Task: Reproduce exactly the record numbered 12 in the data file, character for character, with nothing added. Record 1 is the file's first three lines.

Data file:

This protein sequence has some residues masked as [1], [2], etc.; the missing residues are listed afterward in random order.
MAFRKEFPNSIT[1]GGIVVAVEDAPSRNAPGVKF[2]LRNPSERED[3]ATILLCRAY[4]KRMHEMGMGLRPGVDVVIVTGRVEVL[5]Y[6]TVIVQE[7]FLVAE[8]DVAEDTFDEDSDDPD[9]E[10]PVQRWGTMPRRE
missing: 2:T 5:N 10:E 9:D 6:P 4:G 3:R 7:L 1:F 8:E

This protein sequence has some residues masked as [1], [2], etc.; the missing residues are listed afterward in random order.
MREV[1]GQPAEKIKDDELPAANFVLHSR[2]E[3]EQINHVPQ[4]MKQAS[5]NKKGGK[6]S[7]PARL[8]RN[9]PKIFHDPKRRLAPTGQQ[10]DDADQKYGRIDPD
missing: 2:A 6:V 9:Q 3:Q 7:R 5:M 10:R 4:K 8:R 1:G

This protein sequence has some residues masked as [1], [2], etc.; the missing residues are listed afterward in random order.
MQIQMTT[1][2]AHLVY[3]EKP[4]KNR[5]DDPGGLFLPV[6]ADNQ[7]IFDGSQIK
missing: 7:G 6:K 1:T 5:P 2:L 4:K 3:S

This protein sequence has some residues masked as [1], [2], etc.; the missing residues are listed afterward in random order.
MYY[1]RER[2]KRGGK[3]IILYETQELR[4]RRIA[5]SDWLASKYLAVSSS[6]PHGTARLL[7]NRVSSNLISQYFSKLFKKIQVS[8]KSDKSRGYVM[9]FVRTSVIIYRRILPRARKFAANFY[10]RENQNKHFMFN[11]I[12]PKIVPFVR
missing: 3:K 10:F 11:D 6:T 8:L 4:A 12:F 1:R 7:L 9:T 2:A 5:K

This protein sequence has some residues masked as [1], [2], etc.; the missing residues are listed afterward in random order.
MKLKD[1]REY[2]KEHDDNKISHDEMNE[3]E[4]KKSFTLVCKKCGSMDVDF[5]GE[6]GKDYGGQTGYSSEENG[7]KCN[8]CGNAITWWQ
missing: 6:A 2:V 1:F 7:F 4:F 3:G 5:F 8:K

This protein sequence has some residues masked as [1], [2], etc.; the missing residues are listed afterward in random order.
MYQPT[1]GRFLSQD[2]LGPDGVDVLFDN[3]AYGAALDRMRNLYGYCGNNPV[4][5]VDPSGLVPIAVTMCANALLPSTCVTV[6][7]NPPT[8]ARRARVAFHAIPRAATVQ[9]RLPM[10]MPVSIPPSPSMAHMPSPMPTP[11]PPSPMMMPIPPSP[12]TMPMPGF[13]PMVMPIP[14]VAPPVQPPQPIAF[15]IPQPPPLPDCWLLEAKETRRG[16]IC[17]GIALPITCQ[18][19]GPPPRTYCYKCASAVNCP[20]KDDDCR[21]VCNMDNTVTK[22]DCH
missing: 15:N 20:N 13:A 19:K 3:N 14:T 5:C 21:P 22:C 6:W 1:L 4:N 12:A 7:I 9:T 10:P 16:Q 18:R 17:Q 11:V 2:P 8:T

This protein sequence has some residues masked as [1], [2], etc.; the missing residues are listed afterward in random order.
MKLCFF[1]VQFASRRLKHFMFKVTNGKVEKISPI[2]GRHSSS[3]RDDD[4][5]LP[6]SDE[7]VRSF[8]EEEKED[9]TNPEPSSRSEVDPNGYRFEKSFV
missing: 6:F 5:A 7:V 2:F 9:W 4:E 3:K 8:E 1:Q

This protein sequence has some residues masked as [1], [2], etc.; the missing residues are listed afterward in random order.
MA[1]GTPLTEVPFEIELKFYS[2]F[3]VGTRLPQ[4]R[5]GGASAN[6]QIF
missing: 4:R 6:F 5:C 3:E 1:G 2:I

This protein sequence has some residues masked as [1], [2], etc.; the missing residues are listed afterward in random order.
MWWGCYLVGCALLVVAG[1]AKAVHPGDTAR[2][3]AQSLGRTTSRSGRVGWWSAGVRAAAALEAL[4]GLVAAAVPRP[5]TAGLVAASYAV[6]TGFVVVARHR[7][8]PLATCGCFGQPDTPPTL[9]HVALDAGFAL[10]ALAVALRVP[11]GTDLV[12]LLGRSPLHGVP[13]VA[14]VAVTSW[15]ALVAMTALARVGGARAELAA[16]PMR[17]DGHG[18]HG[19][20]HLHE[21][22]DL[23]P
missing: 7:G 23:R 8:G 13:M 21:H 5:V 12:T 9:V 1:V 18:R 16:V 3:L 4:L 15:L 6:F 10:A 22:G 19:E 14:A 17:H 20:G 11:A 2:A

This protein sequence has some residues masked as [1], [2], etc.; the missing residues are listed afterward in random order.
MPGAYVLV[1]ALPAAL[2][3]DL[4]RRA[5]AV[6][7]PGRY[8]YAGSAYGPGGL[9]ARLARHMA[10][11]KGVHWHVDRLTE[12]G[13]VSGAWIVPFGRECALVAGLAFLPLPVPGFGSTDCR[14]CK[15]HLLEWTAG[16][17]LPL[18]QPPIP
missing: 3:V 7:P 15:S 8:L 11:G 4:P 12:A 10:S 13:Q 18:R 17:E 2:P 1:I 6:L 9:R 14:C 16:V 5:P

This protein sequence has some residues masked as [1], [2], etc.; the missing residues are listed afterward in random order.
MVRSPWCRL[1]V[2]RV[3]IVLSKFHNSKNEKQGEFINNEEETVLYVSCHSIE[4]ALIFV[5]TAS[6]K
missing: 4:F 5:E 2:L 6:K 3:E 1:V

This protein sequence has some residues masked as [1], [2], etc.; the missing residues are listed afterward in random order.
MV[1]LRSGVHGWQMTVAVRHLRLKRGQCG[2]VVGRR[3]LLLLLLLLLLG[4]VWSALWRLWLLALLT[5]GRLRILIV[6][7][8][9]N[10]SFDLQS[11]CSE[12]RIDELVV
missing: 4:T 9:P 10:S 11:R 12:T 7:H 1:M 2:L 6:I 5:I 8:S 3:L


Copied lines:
This protein sequence has some residues masked as [1], [2], etc.; the missing residues are listed afterward in random order.
MV[1]LRSGVHGWQMTVAVRHLRLKRGQCG[2]VVGRR[3]LLLLLLLLLLG[4]VWSALWRLWLLALLT[5]GRLRILIV[6][7][8][9]N[10]SFDLQS[11]CSE[12]RIDELVV
missing: 4:T 9:P 10:S 11:R 12:T 7:H 1:M 2:L 6:I 5:I 8:S 3:L